Empowering Early Childhood Educators
International Pedagogies as Provocation
This forward-thinking text challenges educators to think about and question the purpose of education and explores international understandings of the role played by early years professionals in promoting participatory, ethical and reflexive practice which benefits children as independent decision-makers.
By exploring the different perspectives, concepts and practices adopted in early childhood settings in Denmark, Finland, Aotearoa, New Zealand and Sweden, Empowering Early Childhood Educators demonstrates the potential of participatory and democratic approaches in day-to-day practice. Illustrating how pedagogical approaches such as Te Whāriki, Reggio Emilia and the Montessori method may be understood and interpreted to maximise children’s engagement in their socio-cultural context, chapters empower educators to question their professional experience, knowledge and initiative to find a balance between directives and ethical practice. A rich combination of case studies, commentaries, interviews and conversations, the text offers critical insight into the daily practices and challenges of early years educators around the world and inspires critical reflection on practices which empower them.
A powerful revaluation of the purposes and value of early childhood education, Empowering Early Childhood Educators will be of interest to early years practitioners, students and researchers.
Table of Contents
List of Figures and Tables
List of Contributors
Foreword: Professor Peter Moss
Our reasons for writing this book: reflections from the editors
Introduction by Naomi McLeod and Patricia Giardiello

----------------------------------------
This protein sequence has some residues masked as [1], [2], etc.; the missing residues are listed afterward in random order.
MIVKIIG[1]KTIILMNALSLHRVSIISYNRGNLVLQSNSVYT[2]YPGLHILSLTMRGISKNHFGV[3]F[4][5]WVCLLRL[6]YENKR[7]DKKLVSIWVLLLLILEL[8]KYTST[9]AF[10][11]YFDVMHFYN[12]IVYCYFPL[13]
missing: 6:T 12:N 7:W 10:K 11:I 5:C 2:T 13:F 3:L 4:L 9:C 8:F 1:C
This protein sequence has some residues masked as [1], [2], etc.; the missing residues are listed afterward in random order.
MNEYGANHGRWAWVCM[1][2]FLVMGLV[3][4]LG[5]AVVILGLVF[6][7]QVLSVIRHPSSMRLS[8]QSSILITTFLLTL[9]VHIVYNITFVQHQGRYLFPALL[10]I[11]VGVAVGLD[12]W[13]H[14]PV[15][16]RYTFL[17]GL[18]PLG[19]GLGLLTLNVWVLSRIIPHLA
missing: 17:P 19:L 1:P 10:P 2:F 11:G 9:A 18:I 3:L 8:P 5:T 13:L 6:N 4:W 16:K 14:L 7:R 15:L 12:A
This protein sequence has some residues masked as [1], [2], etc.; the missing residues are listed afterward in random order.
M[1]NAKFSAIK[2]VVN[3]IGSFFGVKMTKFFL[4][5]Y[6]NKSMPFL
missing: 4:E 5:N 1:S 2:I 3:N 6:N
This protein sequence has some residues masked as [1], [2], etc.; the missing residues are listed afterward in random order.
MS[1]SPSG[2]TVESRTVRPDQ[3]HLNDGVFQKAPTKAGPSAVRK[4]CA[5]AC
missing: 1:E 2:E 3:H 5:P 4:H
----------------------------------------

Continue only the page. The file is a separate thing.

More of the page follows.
PART ONE: THE FOUNDATIONS
Chapter 1: The Purpose of Education Today by Naomi McLeod and Patricia Giardiello
Chapter 2: The Reflexive Educator by Naomi McLeod
Chapter 3: Democracy and Participation in Early Childhood Education by Naomi McLeod and Tarja Karlsson Häikiö
PART TWO: FIVE INTERNATIONAL PEDAGOGIES AS PROVOCATION
Chapter 4: Maria Montessori (with Perspectives from Sweden) by Patricia Giardiello and Kerstin Signert
Chapter 5: Reggio Emilia (with Perspectives from Sweden) by Patricia Giardiello, Tarja Karlsson Häikiö, Pernilla Mårtensson
Chapter 6: A Finnish Perspective of Early Childhood Education by Patricia Giardiello, Tarja Karlsson Häikiö, Ulla Härkönen, Liisa Lohilahti and Naomi McLeod
Chapter 7: Te Whāriki by Patricia Giardiello, Geraldine Leydon and Annette Hargreaves
Chapter 8: Danish Outdoor Nature Pedagogy by Naomi McLeod
PART THREE – A WAY FORWARD
Chapter 9: Wider Issues In Early Childhood Education by Patricia Giardiello and Tarja Karlsson Häikiö
Chapter 10: Chapter 10: Hope for the Future: New Possibilities for Sustaining a Reflexive Approach by Naomi McLeod, Tarja Karlsson Häikiö and Pernilla Mårtensson
Afterword: A Meeting Place by Naomi McLeod and Patricia Giardiello
Naomi McLeod leads the MA in International Approaches to Early Childhood Education and teaches across Early Childhood and Education Studies at Liverpool John Moores University, UK.
Patricia Giardiello is Award Lead for the MA in Early Childhood Studies and Leadership in Early Years. She is also a researcher in the Education and Social Research Institute at Manchester Metropolitan University, UK.
In the current climate this book’s timely challenge to an outcome-driven curriculum will be welcomed by all concerned by the pressures of top-down approaches to ECE that focus on data and accountability at the expense of children’s experiences. Whilst McLeod and Giardiello furnish a clear-sighted critique of contemporary policy and its implications, their main concern is to offer a way forward by empowering EC educators through critical self-awareness. By questioning personal beliefs and practices, educators can become more reflective in their pedagogy and therefore better equipped to resist inappropriate pressures from elsewhere...The authors’ commitment to social justice shines through this text and underpins their conviction that ’empowering early childhood educators is a crucial enterprise’. Reflective practice can be difficult for students who have come through an education system where they were taught to look for ‘right answers’, it requires an ‘epistemological shift’ in thinking (Hanson, 2013). This book is ideally placed to support such an epistemological shift and nurture reflective dispositions. Students, lecturers and practitioners will all find inspiration, not only so they can avoid being ‘blown about by the winds of cultural and pedagogic preference’ (Brookfield,1995:265) but to stand tall and actively challenge the downward pressures of inappropriate expectations. - Rory McDowall Clark, TACTYC